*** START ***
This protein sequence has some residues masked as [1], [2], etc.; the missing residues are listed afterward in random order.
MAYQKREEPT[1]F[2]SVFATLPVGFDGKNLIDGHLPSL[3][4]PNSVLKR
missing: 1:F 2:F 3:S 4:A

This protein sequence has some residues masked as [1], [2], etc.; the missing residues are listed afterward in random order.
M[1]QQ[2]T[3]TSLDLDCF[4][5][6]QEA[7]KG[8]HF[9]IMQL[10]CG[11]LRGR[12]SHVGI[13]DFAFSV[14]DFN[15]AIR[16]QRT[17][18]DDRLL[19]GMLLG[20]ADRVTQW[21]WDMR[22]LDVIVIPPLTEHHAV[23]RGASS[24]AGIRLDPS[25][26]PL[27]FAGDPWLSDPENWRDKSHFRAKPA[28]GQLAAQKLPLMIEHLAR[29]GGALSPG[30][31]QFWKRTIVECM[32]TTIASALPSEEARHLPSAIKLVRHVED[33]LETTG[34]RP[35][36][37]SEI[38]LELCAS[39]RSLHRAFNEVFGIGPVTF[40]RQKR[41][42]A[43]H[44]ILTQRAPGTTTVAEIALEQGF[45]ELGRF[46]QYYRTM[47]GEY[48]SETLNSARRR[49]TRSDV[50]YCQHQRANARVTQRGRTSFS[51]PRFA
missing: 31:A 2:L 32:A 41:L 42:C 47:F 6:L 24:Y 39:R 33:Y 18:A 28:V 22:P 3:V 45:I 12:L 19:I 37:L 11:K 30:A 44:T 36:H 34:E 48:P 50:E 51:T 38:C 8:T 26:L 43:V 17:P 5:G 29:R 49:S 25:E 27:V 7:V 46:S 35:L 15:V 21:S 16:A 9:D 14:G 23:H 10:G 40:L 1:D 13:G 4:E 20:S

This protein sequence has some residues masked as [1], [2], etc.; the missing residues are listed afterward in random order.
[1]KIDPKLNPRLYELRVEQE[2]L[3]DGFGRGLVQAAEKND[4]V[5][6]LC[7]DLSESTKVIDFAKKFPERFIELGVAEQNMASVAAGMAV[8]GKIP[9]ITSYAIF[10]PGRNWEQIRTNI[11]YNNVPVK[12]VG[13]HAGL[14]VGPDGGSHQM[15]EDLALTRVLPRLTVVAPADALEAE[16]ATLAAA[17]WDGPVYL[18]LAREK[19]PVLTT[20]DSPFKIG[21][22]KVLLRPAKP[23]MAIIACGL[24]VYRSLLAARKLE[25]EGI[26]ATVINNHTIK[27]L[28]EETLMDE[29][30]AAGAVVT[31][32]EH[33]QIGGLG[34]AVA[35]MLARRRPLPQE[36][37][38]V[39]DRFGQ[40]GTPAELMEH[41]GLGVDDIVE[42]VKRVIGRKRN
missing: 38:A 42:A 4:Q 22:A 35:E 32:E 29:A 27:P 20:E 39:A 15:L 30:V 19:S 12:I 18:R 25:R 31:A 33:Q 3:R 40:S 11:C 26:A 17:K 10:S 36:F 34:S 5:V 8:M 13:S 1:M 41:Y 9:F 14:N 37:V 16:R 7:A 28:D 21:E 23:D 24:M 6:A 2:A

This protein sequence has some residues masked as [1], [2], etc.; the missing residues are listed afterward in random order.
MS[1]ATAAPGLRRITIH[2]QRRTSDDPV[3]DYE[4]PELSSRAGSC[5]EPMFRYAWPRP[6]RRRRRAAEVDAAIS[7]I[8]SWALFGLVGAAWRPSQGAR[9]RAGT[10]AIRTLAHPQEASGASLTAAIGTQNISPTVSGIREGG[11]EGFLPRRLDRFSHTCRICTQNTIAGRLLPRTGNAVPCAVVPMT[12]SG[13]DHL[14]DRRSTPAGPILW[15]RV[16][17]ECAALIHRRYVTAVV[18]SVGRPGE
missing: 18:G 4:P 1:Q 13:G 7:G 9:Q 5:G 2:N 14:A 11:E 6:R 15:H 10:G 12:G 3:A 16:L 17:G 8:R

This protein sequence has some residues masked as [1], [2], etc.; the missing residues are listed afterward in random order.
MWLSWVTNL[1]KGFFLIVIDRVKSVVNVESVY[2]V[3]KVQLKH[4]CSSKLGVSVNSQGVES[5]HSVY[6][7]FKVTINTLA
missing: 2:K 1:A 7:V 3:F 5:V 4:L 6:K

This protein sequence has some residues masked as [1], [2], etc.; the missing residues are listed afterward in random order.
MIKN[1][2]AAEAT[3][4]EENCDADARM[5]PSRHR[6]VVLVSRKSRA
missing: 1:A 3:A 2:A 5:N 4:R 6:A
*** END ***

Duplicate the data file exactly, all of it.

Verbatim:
This protein sequence has some residues masked as [1], [2], etc.; the missing residues are listed afterward in random order.
MAYQKREEPT[1]F[2]SVFATLPVGFDGKNLIDGHLPSL[3][4]PNSVLKR
missing: 1:F 2:F 3:S 4:A

This protein sequence has some residues masked as [1], [2], etc.; the missing residues are listed afterward in random order.
M[1]QQ[2]T[3]TSLDLDCF[4][5][6]QEA[7]KG[8]HF[9]IMQL[10]CG[11]LRGR[12]SHVGI[13]DFAFSV[14]DFN[15]AIR[16]QRT[17][18]DDRLL[19]GMLLG[20]ADRVTQW[21]WDMR[22]LDVIVIPPLTEHHAV[23]RGASS[24]AGIRLDPS[25][26]PL[27]FAGDPWLSDPENWRDKSHFRAKPA[28]GQLAAQKLPLMIEHLAR[29]GGALSPG[30][31]QFWKRTIVECM[32]TTIASALPSEEARHLPSAIKLVRHVED[33]LETTG[34]RP[35][36][37]SEI[38]LELCAS[39]RSLHRAFNEVFGIGPVTF[40]RQKR[41][42]A[43]H[44]ILTQRAPGTTTVAEIALEQGF[45]ELGRF[46]QYYRTM[47]GEY[48]SETLNSARRR[49]TRSDV[50]YCQHQRANARVTQRGRTSFS[51]PRFA
missing: 31:A 2:L 32:A 41:L 42:C 47:F 6:L 24:Y 39:R 33:Y 18:A 28:V 22:P 3:V 45:I 12:L 19:I 37:L 11:K 30:A 44:T 36:H 34:E 48:P 50:E 51:T 38:C 8:T 26:L 43:V 17:P 5:G 29:R 49:S 25:E 27:V 7:V 46:S 35:L 15:V 21:S 16:A 9:D 14:G 23:H 10:G 40:L 1:D 13:G 4:E 20:S

This protein sequence has some residues masked as [1], [2], etc.; the missing residues are listed afterward in random order.
[1]KIDPKLNPRLYELRVEQE[2]L[3]DGFGRGLVQAAEKND[4]V[5][6]LC[7]DLSESTKVIDFAKKFPERFIELGVAEQNMASVAAGMAV[8]GKIP[9]ITSYAIF[10]PGRNWEQIRTNI[11]YNNVPVK[12]VG[13]HAGL[14]VGPDGGSHQM[15]EDLALTRVLPRLTVVAPADALEAE[16]ATLAAA[17]WDGPVYL[18]LAREK[19]PVLTT[20]DSPFKIG[21][22]KVLLRPAKP[23]MAIIACGL[24]VYRSLLAARKLE[25]EGI[26]ATVINNHTIK[27]L[28]EETLMDE[29][30]AAGAVVT[31][32]EH[33]QIGGLG[34]AVA[35]MLARRRPLPQE[36][37][38]V[39]DRFGQ[40]GTPAELMEH[41]GLGVDDIVE[42]VKRVIGRKRN
missing: 38:A 42:A 4:Q 22:A 35:E 32:E 29:A 27:P 20:E 39:A 15:L 30:V 19:S 12:I 18:R 25:R 31:A 33:Q 3:R 40:S 11:C 26:A 17:K 10:S 36:F 34:S 5:V 8:M 13:S 1:M 41:Y 9:F 14:N 37:V 16:R 7:A 28:D 21:E 23:D 24:M 6:A 2:A

This protein sequence has some residues masked as [1], [2], etc.; the missing residues are listed afterward in random order.
MS[1]ATAAPGLRRITIH[2]QRRTSDDPV[3]DYE[4]PELSSRAGSC[5]EPMFRYAWPRP[6]RRRRRAAEVDAAIS[7]I[8]SWALFGLVGAAWRPSQGAR[9]RAGT[10]AIRTLAHPQEASGASLTAAIGTQNISPTVSGIREGG[11]EGFLPRRLDRFSHTCRICTQNTIAGRLLPRTGNAVPCAVVPMT[12]SG[13]DHL[14]DRRSTPAGPILW[15]RV[16][17]ECAALIHRRYVTAVV[18]SVGRPGE
missing: 18:G 4:P 1:Q 13:G 7:G 9:Q 5:G 2:N 14:A 11:E 6:R 15:H 10:G 12:G 3:A 16:L 17:G 8:R

This protein sequence has some residues masked as [1], [2], etc.; the missing residues are listed afterward in random order.
MWLSWVTNL[1]KGFFLIVIDRVKSVVNVESVY[2]V[3]KVQLKH[4]CSSKLGVSVNSQGVES[5]HSVY[6][7]FKVTINTLA
missing: 2:K 1:A 7:V 3:F 5:V 4:L 6:K

This protein sequence has some residues masked as [1], [2], etc.; the missing residues are listed afterward in random order.
MIKN[1][2]AAEAT[3][4]EENCDADARM[5]PSRHR[6]VVLVSRKSRA
missing: 1:A 3:A 2:A 5:N 4:R 6:A